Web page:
miles from shelter and sea
level in a bitterly cold rain.
When Robert Deschamps'
name was drawn out of the
hat, the bottle was immedi-
ateI) delivered and as the
somewhat clouded picture
abovel displays ... it came
in mighty handy.
The picnicers included
Mr. and Mrs. Max Bolte.
Mr. and Mrs. Victor A)bar.
Mr. and Mrs. Robert Des-
champs and Lulu Des-
1, Drop your ftre date into

the "Sun, office on the Ex-
position Grounds tomorrow.
and the chances are you'll
win a bottle of Grant

All the vay from Appleton.
V isconsin,
the family. doctor flew
io visit his age old
customers, the LI. N.
Mr. and Mrs. Herb Heiligs.
,There's no finer surgeon
nor family\ doctor. and he

stand behteen him and his
old regulars" said Mr. and
Mrs. Heilig Thursda), as
they bid goodbye to Doc. I.
B. Maclaren of Appleton as
he emplaned for Trinidad
after a six day sta) here.
R. C. was at the airport
Thursday\ wearing a broad
smile, the wife Mrs. R. C.
'Board, had just arrived from
a month in the States \Nith-
our warning, .just a tele-
phone call from Bowen
Field announcing "well do I
have to take a taxi."
Thursda. wa the birth-
day of Mrs. Frederic Heynes.

Insist on il

the Best t


for ", 1

and see that you get

Agents :
Haiti Trading Co., S.A.
." . . . .o

The Chief of Stare person-
ally presented the champion
Palace team with the Paul
-ilagloire Cup won in the-
finals of the Military Foot-
ball tournament held last
Tuesday afternoon on the
Champ de Mars. The victors
heked out a 3-1 advantage
over the Police team in an
extra period of play.

The SIPP office has an-
nounced, the inauguration
,f a weekly press, confer-

ence to be held each Friday
morning at 10 a.m. in the
National Palace. It will be
conducted b\ the Secretary
of State of the Presidency to
keep public opinion inform-
:d on the measures taken by
the Government in its pro-
gramme of Haitian Progres-.
Journalists of the Capital
and the Provinces are invit-
ed to attend.
Papa Amador Mourra.
merchant of repute, flew to
the States yesterday.

Mr. and Mrs. Jean Vital
quietly hone) mooning in
'Kenscoff at the Nadal resi-
dence were the object of a
surprise birthday) pa r t
Thursda.. A bamboching
group of friends arrived at
10 a.m. and were asked to
leave sundown (6 p.m.) It
was Mrs. Vital, the former
Marie Thlerese Villard's
birthday and the party esen
reached the "ffl. ng saucer,
stage ... Kiki and Hubert
saw 'em and traced 'em
across the sky into the
nearest bottle of Rhum.

A four-feet long non-poi-
sonous snake arrived at a
Grand Rue intersection S
p.m. Wednesday obviously
fresh from the country ot
Arthur O'Niel's Ti Zoo in
Bourdon ... a city slicker
finally overpowered it by
attacking it from the rear.
The teaching and admini-
strative staff of the Haitian-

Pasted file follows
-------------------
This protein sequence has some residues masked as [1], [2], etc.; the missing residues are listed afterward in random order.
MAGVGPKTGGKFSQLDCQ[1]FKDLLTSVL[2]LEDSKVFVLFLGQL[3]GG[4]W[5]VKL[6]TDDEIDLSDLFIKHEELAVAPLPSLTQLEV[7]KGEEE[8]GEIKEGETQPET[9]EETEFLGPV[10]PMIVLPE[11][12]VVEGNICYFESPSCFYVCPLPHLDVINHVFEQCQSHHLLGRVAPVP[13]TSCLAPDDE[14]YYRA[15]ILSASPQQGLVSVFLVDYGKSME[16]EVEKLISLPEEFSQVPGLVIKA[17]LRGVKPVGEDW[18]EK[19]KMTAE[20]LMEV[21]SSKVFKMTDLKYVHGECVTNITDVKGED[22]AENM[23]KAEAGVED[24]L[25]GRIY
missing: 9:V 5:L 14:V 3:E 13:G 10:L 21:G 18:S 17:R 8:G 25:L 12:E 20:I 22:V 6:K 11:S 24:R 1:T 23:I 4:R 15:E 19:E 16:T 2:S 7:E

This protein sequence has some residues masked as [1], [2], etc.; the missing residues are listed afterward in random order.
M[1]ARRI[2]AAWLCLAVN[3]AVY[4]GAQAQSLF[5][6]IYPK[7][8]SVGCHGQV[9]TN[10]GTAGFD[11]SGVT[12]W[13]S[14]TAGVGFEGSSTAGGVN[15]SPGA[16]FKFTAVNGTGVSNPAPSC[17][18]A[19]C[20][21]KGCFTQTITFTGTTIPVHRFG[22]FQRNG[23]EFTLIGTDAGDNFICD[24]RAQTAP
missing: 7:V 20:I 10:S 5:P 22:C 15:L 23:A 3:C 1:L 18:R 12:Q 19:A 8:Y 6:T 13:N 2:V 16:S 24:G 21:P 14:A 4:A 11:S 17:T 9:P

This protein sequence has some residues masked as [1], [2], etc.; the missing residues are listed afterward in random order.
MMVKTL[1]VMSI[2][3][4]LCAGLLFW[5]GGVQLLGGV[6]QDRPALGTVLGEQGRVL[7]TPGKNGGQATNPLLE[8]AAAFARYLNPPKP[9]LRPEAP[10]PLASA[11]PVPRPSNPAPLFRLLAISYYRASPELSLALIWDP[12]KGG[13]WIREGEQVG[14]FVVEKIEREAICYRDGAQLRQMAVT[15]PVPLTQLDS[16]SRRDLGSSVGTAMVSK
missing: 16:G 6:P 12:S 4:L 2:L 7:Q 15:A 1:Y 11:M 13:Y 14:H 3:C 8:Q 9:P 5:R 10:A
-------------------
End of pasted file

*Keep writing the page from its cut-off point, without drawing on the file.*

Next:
American Institute ve r e
guest at the residence of
Director and Mrs. Cassedy
last Tuesday evening. Fol-
lowing a buffer supper the
forthcoming term exam pro
gramme was discussed.

Wishes for a speedy re-
rovery to Carl Seigel who is
in bed with a high fever.
Dr. Maurice Etheart went
off to Paris yesterday by

J. A. Pichon resembled a
fallen bird this week ... the
word is out that C", re-
jected him ... no one knows
wh% or on what grounds.
Sass Pichon "Li pas guin
menagei connii la. A bon
entendeur salute ,
Gerard Allen returned
Thursday from a business
trip to Miami and Santiago.

Dominican Ambassador
and Mrs. Aybar celebrated
their rwenty-fitfth wedding
anniversary Wednesday even
ing with a quiet family din-
ner at their residence in Pe-

Home from their State-
side honeymoon are Mr. and
Mis. Jimmy Plinton. The
evening of their return
Champagne flowed at a wel
come home part3 at the Sa-
i-oN restaurant. The white-
(0llar public hope that Jim-'
m,'s future plans include
the reopening of his Modern

Thursday thi fountain
played ... the Exposition
had the usual holiday crowd
and a little unusual excite-
ment ... two Syrian Com-
mercants severed commer-
cial relations with an ex-
change of punches ... the
fight stopped after the first
flurry of fists resulted in ...
a bloody nose and a torn
shirt ... a bystander gor a
punch in the eye.

Charles Cooley. Ameri-
can member of the Giode-
tic Surmey in the -Antilles.
arrived in Port au Prince
from San Juan .last Tues-

Girls seemed t[ be the po-
pular choice thsec days for
Haitian families welcoming
new additions to the.r house
holds. The D. Olihicrs are
bus) introducing friends to
a young lass named Jessie.
The proud mother is the
former Rita Duchermin.

M. Antonio Vieux left
Tuesday on a special Gov-
eminent mission to Canada,
via Wa.hington. He was ac-
companied by his wife.

J P e41 %It

DE .NT. AL.. L .

A noted French journalist
vacationing in Haiti recent-
1), stated that the El Rancho
was much prettier looking
than Tower Isle. No-adver-
tisements are printed in.this
Nicolas Talamas's resi-'
dence was the scene of a